English-Language Learners

Blacks’ Assignment To Bilingual Classes In S.F. Is Criticized

By Peter Schmidt — June 12, 1991 7 min read

The San Francisco Unified School District is changing the way it assigns children to bilingual-education classes in the wake reports that hundreds of disadvantaged black students have been placed in such classes.

According to an analysis of elementary-school data, more than 750 black children were assigned to bilingual classes this year, many without parental consent, for the sake of integration.

The analysis, conducted by the San Fran also found that English-speaking black students were more than twice as likely as English-speaking whites o be assigned to the bilingual classes and that more than 80 percent of black students assigned to bilingual classes had tested below grade level.

School-district officials have confirmed the newspaper’s findings.

The practices have stirred up a firestorm of criticism, led by a coalition of organizations representing African-Americans and language minorities.

District officials responded last week that students had been inappropriately placed in bilingual classes as a result of an outdated district policy that had mandated that at least one-third of students in bilingual classes be English-speaking to ensure that the classes were integrated.

The policy, based on a state law that expired in 1987, continued to guide the placement of students in San Francisco schools this year, district officials acknowledged.’

But, they said, it was being revised before the Examiner published its story.

Following the newspaper report, the district this month took steps to let parents choose whether to place their children in bilingual programs.

The district also announced that it had begun a study of the little-researched subject of how the achievement of English-speaking black children is affected by their placement in bilingual classes.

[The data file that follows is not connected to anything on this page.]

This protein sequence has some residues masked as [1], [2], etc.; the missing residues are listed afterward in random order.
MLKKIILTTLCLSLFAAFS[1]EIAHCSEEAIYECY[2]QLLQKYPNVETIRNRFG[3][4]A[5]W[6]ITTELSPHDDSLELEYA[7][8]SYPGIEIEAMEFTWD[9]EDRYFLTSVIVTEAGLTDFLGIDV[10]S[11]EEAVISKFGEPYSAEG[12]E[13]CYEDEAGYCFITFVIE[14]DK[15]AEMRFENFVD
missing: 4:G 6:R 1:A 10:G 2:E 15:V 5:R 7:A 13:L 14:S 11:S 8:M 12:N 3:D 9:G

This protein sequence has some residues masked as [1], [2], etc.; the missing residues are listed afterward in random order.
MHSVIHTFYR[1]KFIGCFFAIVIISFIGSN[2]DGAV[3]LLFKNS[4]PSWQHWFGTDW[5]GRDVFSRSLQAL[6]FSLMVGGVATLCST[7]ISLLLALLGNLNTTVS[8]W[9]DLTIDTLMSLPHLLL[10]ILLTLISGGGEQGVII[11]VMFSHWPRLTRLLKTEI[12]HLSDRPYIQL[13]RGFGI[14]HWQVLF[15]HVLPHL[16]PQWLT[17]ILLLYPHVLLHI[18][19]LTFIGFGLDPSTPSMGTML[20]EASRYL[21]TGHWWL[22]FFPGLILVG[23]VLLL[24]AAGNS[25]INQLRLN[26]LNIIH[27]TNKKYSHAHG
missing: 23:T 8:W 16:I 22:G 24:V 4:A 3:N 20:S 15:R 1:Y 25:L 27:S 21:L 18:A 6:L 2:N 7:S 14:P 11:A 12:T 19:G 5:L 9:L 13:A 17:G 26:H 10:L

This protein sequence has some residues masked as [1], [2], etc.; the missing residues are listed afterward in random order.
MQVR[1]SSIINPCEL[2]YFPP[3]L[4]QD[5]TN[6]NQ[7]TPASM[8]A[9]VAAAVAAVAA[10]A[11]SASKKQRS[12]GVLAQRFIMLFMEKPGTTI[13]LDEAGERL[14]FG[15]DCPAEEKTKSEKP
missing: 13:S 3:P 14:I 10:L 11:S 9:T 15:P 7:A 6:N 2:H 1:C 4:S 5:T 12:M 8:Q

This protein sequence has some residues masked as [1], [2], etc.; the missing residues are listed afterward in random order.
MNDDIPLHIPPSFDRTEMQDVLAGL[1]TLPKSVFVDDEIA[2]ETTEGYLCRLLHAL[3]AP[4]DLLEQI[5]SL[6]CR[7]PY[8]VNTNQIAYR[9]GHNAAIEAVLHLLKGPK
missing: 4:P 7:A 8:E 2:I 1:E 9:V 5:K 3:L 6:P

Bilingual-education experts, meanwhile, said other districts in California and other states may be placing disadvantaged English-speaking students in bilingual-education programs in an effort to integrate the classes.

“This is clearly not unique to San Francisco,” said Peter D. Roos, a civil-rights lawyer who has represented language-minority students in suits against several states and school districts.

Test Scores Sampled

The Examiner found that black students, who make up 18 percent of the 64,000-student district’s enrollment, account for 50 percent of the English-speakers assigned to bilingual-education classes.

The newspaper sampled the test scores of the 750 black students placed in bilingual classes and found that 80 percent scored below average and that 15 percent scored below the 10th percentile.

“Some of those classrooms have kids who speak the native language and then just black kids,” said Luann S. McGriff, president of the San Francisco branch of the National Association for the Advancement of Colored People. “That is not desegregating the classroom.”